This week the United Nations’ Food and Agriculture Organization released a report arguing that, without aggressive agricultural reform, as many as 122 million people could slip into extreme poverty due to climate change.
One California startup could help to stave off that apocalyptic scenario. The company, called Endura Bio, is developing an agricultural spray it claims can reduce water usage by activating drought tolerance in plants.
Better yet, the solution is fully compatible with USDA Organic certification and requires no genetic modification of the crops themselves.
The latter point is particularly significant. After the FAO published its report this week, the organization faced sharp criticism from Slow Food International, which called the FAO’s silence on the issue of GMOs “deafening.”
Slow Food opposes GMOs because they are patented and, thus, “inextricably linked to corporate control of the food chain.”
Endura Bio steers clear of any moral judgements about GMOs on its company website. However, it does note the use of genetic technology presents business challenges.
“Typical water reduction methods involve GMOs, transgenics, and selective breeding,” the site states. “Not only does this take time with each plant species, GMOs have had trouble gaining market acceptance, in addition to an increasing regulatory burden.”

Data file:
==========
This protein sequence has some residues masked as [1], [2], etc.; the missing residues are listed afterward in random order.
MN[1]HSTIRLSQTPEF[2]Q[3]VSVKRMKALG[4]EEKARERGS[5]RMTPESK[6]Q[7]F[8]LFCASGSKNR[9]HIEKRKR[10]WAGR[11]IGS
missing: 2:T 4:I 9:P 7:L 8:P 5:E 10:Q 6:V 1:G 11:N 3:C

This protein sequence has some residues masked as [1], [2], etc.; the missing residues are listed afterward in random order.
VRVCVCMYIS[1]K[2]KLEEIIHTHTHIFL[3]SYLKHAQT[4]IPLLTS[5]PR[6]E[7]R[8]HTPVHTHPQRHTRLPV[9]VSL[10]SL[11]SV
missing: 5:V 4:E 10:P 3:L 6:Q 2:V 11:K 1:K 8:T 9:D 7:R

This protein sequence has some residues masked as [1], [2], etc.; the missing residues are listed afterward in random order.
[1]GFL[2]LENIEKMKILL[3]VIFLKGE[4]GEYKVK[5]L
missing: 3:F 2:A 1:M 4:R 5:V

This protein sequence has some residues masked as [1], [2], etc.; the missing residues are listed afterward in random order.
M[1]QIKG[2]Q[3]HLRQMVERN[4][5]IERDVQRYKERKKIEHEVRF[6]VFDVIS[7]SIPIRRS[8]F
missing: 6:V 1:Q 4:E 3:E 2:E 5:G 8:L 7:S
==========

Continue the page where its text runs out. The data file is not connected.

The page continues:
ClimateGuard, as the company’s technology is known, starts acting in two to four weeks, compared to traditional drought-resistance breeding, which can take years. It is also cost-effective, at only $75 per acre for two applications. The company claims the resulting savings in water costs will produce a net return of $125 per acre.
“ClimateGuard is sprayed on your crops, using the infrastructure that already exists at farms for fertilizer or irrigation,” the website states. “Therefore, it can act quickly and safely to make sure the crops can start to reduce their water usage.”
Endura Bio is in the midst of field trials and hopes to launch ClimateGuard publicly next year. The technology could have an immediate impact on the agricultural industry in California, where prolonged drought cost the state an estimated $2.7 billion and 21,000 jobs last year. Those figures are expected to rise by $600 million and 4,700 jobs this year.
The larger implications of ClimateGuard are less clear. The world’s half a billion small-holder farmers, who the FAO singled out as most at risk from the impacts of climate change, often struggle to access new technology.
The FAO report recommended increasing access to credit, extension support, climate information and social insurance to lower some of these barriers to adoption.
The rewards of doing so could be huge. According to the FAO, expanding use of drought-resistant crop varieties, alone, could reduce the number of people at risk of hunger by 0.8 percent by 2050.
Image credits: 1) Endura Bio 2) FAO
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